28 May 2013 Scintillator based beta batteries
Author Affiliations +
Some long-term, remote applications do not have access to conventional harvestable energy in the form of solar radiation (or other ambient light), wind, environmental vibration, or wave motion. Radiation Monitoring Devices, Inc. (RMD) is carrying out research to address the most challenging applications that need power for many months or years and which have undependable or no access to environmental energy. Radioisotopes are an attractive candidate for this energy source, as they can offer a very high energy density combined with a long lifetime. Both large scale nuclear power plants and radiothermal generators are based on converting nuclear energy to heat, but do not scale well to small sizes. Furthermore, thermo-mechanical power plants depend on moving parts, and RTG’s suffer from low efficiency. To address the need for compact nuclear power devices, RMD is developing a novel beta battery, in which the beta emissions from a radioisotope are converted to visible light in a scintillator and then the visible light is converted to electrical power in a photodiode. By incorporating 90Sr into the scintillator SrI2 and coupling the material to a wavelength-matched solar cell, we will create a scalable, compact power source capable of supplying milliwatts to several watts of power over a period of up to 30 years. We will present the latest results of radiation damage studies and materials processing development efforts, and discuss how these factors interact to set the operating life and energy density of the device.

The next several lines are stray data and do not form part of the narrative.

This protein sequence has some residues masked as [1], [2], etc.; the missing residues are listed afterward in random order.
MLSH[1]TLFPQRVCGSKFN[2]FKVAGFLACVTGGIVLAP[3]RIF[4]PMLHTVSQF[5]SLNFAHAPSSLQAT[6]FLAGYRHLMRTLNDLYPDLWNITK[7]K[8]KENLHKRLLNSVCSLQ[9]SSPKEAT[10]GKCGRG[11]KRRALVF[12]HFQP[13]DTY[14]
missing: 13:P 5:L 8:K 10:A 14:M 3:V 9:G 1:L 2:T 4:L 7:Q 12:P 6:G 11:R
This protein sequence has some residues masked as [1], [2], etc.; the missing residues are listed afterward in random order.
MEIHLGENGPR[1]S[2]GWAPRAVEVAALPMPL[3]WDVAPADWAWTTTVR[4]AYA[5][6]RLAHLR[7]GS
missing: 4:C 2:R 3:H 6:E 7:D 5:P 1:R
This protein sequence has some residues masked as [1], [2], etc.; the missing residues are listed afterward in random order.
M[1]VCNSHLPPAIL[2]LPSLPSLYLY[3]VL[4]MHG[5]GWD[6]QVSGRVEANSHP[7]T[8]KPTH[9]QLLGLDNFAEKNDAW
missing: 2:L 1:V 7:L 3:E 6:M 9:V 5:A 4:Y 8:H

© (2013) COPYRIGHT Society of Photo-Optical Instrumentation Engineers (SPIE). Downloading of the abstract is permitted for personal use only.
Noa M. Rensing, Noa M. Rensing, Timothy C. Tiernan, Timothy C. Tiernan, Urmila Shirwadkar, Urmila Shirwadkar, Patrick O'Dougherty, Patrick O'Dougherty, Sara Freed, Sara Freed, Rastgo Hawrami, Rastgo Hawrami, Michael R. Squillante, Michael R. Squillante, } "Scintillator based beta batteries", Proc. SPIE 8728, Energy Harvesting and Storage: Materials, Devices, and Applications IV, 87280V (28 May 2013); doi: 10.1117/12.2017000; https://doi.org/10.1117/12.2017000

Back to Top